In December 2013, the United Nations General Assembly adopted a resolution recognizing that gender equality can only be achieved if women and girls have unfettered access to science and technology as an essential tool to their empowerment. The International Day of Women and Girls in Science was born.

Since its first observance in 2016, the day has had an annual theme, and the one for 2023 is ‘Innovate. Demonstrate. Elevate. Advance. Sustain. (I.D.E.A.S.)’. Similarly to previous themes, it links gender equity in science to the United Nations Sustainable Development Goals (SDGs). Although the relationship to SDGs around themes such as clean water or clean energy is clear, its connection to SDG 1 — ending poverty — may be less obvious.

A World Bank report found that educating girls is one of the most successful ways to promote economic growth and to end intergenerational poverty (World Development Report 2012: Gender Equality and Development; World Bank, 2012). This feels particularly poignant only months after girls and women in Afghanistan were, once again, banned from attending school or university.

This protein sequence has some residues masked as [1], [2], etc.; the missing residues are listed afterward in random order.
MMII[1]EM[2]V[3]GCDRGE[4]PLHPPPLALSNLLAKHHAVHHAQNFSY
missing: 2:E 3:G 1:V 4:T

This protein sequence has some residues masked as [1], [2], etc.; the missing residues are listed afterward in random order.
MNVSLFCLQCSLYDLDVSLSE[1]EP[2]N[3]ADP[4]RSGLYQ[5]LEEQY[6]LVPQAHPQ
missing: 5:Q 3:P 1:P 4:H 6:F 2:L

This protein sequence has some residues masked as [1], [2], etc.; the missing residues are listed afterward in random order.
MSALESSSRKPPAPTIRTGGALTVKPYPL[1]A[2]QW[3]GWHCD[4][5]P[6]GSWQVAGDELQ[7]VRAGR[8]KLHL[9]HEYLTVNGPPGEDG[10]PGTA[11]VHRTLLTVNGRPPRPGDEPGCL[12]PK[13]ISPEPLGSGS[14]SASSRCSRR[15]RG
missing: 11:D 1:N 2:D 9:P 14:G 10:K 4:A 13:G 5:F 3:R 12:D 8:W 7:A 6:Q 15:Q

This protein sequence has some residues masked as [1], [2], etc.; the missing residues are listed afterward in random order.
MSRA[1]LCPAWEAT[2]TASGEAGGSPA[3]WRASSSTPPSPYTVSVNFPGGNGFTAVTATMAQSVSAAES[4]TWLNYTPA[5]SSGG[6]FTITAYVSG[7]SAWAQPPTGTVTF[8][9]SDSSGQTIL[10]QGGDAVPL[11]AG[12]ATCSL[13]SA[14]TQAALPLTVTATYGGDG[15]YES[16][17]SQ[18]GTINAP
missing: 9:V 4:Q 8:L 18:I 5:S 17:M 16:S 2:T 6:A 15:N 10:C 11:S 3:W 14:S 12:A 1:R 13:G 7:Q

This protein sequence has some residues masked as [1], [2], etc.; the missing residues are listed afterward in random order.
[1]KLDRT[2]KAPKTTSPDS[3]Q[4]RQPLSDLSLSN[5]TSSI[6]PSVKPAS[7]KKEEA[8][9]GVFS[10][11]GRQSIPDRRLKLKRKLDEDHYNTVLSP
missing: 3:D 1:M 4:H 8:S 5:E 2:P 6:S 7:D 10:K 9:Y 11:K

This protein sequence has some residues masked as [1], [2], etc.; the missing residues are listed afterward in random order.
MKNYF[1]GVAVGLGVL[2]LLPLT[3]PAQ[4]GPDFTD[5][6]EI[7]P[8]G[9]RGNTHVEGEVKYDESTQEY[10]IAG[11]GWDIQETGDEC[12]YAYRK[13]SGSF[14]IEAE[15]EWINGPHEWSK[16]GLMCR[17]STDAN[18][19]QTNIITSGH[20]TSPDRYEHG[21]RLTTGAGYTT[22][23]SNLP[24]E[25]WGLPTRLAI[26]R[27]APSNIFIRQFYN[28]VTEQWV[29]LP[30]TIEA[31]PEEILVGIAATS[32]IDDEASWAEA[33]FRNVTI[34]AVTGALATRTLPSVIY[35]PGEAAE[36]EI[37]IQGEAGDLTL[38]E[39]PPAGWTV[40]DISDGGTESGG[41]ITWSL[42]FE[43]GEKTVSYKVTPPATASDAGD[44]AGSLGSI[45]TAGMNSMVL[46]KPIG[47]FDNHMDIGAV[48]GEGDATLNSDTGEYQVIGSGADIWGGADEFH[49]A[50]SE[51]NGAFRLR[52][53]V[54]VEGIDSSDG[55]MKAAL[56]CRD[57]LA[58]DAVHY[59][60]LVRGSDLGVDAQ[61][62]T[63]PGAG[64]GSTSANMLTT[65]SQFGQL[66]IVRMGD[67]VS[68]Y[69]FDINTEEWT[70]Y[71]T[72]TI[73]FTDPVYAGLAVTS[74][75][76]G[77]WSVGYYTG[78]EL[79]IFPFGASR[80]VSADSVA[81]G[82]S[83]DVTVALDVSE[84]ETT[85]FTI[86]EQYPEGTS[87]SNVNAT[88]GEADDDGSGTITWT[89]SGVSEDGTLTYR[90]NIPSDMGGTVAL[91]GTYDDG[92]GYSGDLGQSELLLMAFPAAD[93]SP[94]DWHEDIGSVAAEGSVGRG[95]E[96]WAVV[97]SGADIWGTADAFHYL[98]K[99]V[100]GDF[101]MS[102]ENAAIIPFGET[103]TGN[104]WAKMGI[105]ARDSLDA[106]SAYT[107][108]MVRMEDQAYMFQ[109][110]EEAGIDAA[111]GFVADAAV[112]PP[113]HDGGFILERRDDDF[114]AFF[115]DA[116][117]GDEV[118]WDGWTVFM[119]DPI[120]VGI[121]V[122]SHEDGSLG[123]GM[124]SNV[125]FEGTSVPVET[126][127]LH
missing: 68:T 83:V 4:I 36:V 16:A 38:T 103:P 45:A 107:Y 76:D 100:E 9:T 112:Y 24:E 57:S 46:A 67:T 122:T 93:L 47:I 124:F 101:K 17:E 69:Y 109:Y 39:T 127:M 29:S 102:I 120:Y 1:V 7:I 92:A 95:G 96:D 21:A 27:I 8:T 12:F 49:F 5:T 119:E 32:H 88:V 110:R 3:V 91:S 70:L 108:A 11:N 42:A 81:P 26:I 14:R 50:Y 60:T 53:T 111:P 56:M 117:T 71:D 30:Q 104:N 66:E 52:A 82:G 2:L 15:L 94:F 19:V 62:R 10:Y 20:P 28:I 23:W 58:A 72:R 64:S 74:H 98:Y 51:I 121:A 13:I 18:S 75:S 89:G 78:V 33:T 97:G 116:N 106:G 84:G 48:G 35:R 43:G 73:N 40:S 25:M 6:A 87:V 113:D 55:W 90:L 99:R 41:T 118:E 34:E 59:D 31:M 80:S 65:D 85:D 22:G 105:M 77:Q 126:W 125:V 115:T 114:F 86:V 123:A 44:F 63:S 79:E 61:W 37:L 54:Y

To alleviate poverty, girls don’t need to study science. But whether they need a formal university education in science and become a professional researcher to earn the moniker ‘woman in science’ is a less straightforward question to answer.

It is tempting to only include professional scientists in either academia or industry with at least one relevant degree in this definition. After all, modern research is expensive and often requires highly specialized equipment and infrastructure. But the same researchers who have access to all these resources are increasingly discovering that data crowdsourced from citizen scientists are valuable for their research (Nat. Phys. 18, 365; 2022). These people may not do science for a living, but it’s hard to dismiss them as not being involved in science.